Scholarly paper, research, study, analysis, exploration there are many ways to talk about academic studies which are the product of many months and years of work, and usually, a scholary paper includes the examination of huge sets of data and carefully conducted experiments. We know the purpose of scholarly papers, which is to shed lights and deepen our knowledge in a somehow unbiased way in a particular field from political to medicine, you name there is a paper on it. How do we search for a scholarly paper having a sea of them out there?
A scholar might finish just a few important studies in his or her career, contributing incremental knowledge on a question that may have been studied for decades. The researchers go beyond yes and nos and try to figure out the hows, the background of an issue, the whys and so on. The essence of the scientific method is to come up with a hypothesis, test it, and then make sure it can be repeated — and that no external factors skewed the results.
One thing to keep in mind is that many corporations, commercial research firms, advocacy groups and consulting firms also produce studies and in-depth reports. While these can have news value, we have to keep in mind that these sorts of findings are not always independently fact-checked prior to publication, whereas studies produced by academic scholars normally are.
Now knowing this about research there are several questions to be asked. How do we search for the scholarly papers which we are looking for, where do we search for them, how do we read a scholarly paper, how does research help investigative journalism, the types of research, the hazards and the process, how do we know if a research is actually good and trustworthy, online search techniques, guidelines for critical thinking and so on.
In this post we give a short example taken from journalist resource, to illustrate how we can carry out a more effective search for a scholarly paper.
Let’s say for instance we are looking for papers on the opioid crisis. We often start with Google Scholar, a free service from Google that searches scholarly articles, books, and documents rather than the entire web: https://scholar.google.com/.
But a search for the keyword “opioids” is too of a general term and the results will even be shown from the 1980s. We have to narrow down our search in order to achieve the optimum result. On the left, you see options “anytime” (the default), “since 2013,” “since 2016,” etc. Try “since 2017” and the results are now about 17,000. You can also insert a custom range to search for the years you are actually interested in. And you can include patents or citations if you like (unchecking these will slightly decrease the number of results).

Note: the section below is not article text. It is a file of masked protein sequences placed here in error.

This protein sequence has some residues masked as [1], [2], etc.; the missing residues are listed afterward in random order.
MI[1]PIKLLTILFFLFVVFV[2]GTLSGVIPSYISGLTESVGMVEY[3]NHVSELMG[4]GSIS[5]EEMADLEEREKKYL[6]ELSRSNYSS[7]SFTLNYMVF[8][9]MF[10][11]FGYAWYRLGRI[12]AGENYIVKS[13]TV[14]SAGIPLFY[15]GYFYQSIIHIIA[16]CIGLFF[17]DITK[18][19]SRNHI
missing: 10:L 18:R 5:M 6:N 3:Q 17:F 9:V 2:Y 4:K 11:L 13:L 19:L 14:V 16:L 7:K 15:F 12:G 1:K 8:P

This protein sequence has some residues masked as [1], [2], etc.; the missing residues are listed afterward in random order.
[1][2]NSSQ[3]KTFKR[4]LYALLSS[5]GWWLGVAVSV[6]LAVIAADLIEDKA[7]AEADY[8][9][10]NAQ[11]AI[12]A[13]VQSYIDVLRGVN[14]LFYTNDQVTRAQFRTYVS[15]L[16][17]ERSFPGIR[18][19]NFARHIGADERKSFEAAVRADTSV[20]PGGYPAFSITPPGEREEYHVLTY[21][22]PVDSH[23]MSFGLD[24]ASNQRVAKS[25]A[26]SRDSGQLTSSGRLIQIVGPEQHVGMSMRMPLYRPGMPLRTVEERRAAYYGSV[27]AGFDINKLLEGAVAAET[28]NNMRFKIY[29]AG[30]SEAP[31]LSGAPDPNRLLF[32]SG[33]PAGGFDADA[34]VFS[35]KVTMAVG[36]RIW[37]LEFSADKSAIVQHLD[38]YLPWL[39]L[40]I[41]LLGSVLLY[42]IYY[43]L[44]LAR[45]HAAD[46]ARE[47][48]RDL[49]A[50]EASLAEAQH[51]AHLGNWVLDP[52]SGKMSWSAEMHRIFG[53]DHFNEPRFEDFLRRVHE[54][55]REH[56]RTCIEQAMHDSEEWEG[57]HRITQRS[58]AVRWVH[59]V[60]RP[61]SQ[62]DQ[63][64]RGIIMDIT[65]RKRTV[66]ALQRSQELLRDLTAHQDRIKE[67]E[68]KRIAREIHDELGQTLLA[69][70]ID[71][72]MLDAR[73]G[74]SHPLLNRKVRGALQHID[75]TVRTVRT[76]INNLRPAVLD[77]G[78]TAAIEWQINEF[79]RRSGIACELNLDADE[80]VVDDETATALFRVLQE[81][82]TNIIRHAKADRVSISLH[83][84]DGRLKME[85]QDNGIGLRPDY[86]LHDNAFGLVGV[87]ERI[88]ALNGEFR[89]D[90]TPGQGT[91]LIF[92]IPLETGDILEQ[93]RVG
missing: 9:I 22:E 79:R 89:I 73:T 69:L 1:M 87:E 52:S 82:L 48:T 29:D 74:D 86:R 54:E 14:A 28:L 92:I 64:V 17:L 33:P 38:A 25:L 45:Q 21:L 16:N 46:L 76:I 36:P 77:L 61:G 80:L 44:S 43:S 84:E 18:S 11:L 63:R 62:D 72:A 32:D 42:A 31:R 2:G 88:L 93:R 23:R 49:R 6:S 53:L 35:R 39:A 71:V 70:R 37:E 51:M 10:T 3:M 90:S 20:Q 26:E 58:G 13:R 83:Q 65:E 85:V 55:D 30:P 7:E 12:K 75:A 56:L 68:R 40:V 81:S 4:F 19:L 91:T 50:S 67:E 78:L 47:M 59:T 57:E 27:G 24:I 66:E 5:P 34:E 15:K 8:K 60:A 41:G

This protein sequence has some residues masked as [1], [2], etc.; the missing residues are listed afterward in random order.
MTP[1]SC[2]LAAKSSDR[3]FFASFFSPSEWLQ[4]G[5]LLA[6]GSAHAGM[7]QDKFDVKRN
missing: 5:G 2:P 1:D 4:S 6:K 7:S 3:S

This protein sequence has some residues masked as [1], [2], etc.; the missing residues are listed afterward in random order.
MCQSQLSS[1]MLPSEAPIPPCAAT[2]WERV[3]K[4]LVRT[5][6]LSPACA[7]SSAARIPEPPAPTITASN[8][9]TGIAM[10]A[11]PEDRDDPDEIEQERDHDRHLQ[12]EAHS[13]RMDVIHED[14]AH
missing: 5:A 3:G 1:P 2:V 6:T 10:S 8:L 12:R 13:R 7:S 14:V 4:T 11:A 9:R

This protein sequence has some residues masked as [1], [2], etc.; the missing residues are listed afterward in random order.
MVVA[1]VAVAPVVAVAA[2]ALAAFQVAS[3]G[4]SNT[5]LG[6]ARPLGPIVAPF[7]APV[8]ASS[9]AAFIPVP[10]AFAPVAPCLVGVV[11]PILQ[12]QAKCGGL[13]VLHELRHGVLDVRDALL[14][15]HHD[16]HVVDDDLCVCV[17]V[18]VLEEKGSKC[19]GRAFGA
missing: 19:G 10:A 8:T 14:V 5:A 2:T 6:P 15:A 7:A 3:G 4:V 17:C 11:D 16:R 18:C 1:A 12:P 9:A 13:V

To narrow the search further, make the search more specific for instance: Let’s look for papers on opioids published in 2015 that look at race and exclude fentanyl (Google: “opioids +race -fentanyl”), 2,750 results.
Unless you tell Google to “sort by date,” the search engine will generally weight the papers that have been cited most often so they will pop up first.
If you search for a scholarly paper that studies existing research, include the term “meta-analysis.” Try searching by the author’s name, if you know it, or title of the paper. Look at the endnotes in papers you like for other papers. And look at the papers that cited the paper you like; they’ll probably be useful and practical.
You might locate a lot of studies behind a paywall. What you can do is to click on all versions, search on regular Google for the study by title, and reach out to the journal and the scholar if the email has been mentioned.
In sum, choosing the right keywords, narrowing down your search question and using meta-analysis technique can assist you in landing on the right research paper.
Citations could be a good indicator to identify whether the paper is impactful but some papers cite papers that are flawed simply to debunk them. Some topics will be cited more often than others. And new research, even if it’s high-quality, may not be cited yet. So it is very critical to use your own investigative way of thinking in the whole process as well. Signing up for your favorite journals’ newsletter or release is also a good way to stay informed.
These are just very basic elements to be taken into account to search for a scholarly paper. There are tons of sources where we can look for academic papers and each has its own tactics. Next time we shall talk about some of the most popular sources for scholarly studies.